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Graham Dwyer Niall Carson/PA Wire
Day One

"It was very nearly the perfect murder," jury is told in Graham Dwyer case

The judge had warned jury members that they could not be ‘squeamish’ — but not even that had prepared the courtroom yesterday.

DAY ONE OF the trial of Graham Dwyer, the man accused of murdering Elaine O’Hara, got underway in Court 13 of the Criminal Courts of Justice in Dublin yesterday.

The trial, which has sparked huge media and public interest, has so far honed in on an alleged ‘unusual’ sexual relationship between Mr Dwyer and Ms O’Hara – a 42-year-old architect from Foxrock and a 36-year-old childcare worker and part-time newsagent employee from Killiney.

Packed to capacity with reporters and interested members of the public, as well as family members of both the victim and the accused, the courtroom had an air of tension not often felt in the CCJ.

But that palpable edge of uncertainty and trepidation didn’t prepare onlookers for what was later revealed by the prosecution which relied on text messages – allegedly sent between Mr Dwyer and Ms O’Hara – to set the narrative. The words typed in that usually-innocuous medium make headlines this morning.

But first, Sean Guerin SC who led the prosecution, spoke about the characters of both Mr Dwyer and Ms O’Hara.

The court was told that the accused was a family man. An architect. Married with two children. A member of a number of model airplane clubs.

Yesterday, Mr Dwyer – dressed in a navy suit, white shirt and red tie – sat silently on the left of the courtroom, taking notes as the case against him was outlined to the jury.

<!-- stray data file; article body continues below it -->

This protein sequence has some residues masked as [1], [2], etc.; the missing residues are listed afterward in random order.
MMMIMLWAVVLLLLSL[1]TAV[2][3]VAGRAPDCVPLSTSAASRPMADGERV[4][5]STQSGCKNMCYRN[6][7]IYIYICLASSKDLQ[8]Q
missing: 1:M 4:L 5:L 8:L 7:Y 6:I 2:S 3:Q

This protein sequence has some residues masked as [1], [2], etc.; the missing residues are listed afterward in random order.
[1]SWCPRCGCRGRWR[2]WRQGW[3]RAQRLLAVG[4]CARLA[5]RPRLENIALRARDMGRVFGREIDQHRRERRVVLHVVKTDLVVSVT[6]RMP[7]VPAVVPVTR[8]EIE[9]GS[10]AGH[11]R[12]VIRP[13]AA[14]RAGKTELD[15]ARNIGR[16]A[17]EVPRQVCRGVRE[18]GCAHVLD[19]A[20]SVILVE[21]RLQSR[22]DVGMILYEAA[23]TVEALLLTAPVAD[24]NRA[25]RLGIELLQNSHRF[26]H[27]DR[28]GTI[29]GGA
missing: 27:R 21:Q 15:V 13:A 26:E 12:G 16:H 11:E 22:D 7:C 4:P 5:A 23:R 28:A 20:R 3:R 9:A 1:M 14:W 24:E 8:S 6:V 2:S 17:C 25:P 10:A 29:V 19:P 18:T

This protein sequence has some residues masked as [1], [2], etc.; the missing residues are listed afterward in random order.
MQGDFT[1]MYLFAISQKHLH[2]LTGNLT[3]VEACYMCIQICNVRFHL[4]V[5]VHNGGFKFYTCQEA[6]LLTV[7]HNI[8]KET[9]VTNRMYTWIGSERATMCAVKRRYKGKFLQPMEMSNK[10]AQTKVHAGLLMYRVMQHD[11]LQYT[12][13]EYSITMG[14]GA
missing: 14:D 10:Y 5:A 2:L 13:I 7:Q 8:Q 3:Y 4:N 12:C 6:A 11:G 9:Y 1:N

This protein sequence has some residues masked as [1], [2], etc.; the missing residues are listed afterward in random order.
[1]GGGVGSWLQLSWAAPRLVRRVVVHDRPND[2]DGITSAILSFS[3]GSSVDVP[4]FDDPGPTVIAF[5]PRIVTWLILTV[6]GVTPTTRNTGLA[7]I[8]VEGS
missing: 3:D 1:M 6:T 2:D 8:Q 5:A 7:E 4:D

To the right were the jury, the seven men and five women charged with deciding this ‘difficult’ case.

Presiding over the proceedings is Mr Justice Tony Hunt.

Addressing the jury, the judge again urged its members to consider only the evidence put before them. He told them the onus of providing proof was on the prosecution and that everyone is presumed innocent until proven guilty.

Justice Hunt told members of the jury to be clinical and leave aside any sympathies.

The prosecution also urged the jury to be rational and to put aside any dislike they may have of the accused, mentioning specifically the alleged extramarital affair and the sexual acts that Mr Dwyer is alleged to have taken part in with Ms O’Hara.

Guerin mapped out the timeline of Ms O’Hara’s last-known movements — after she was discharged from a Lucan hospital where she had spent a number of weeks as a psychiatric patient.

She was discharged at noon on 22 August 2012. The jury was told that it appears she returned home to her apartment at Belarmine Plaza in Stepaside.

She then went to her local pharmacy to pick up a prescription.

In the early part of afternoon, she made contact with the newsagent in Blackrock where she worked. Mr Guerin said it would appear she was anxious to clarify what hours she would be working in the coming days as she had volunteered to help out at the Tall Ships festival in Dublin.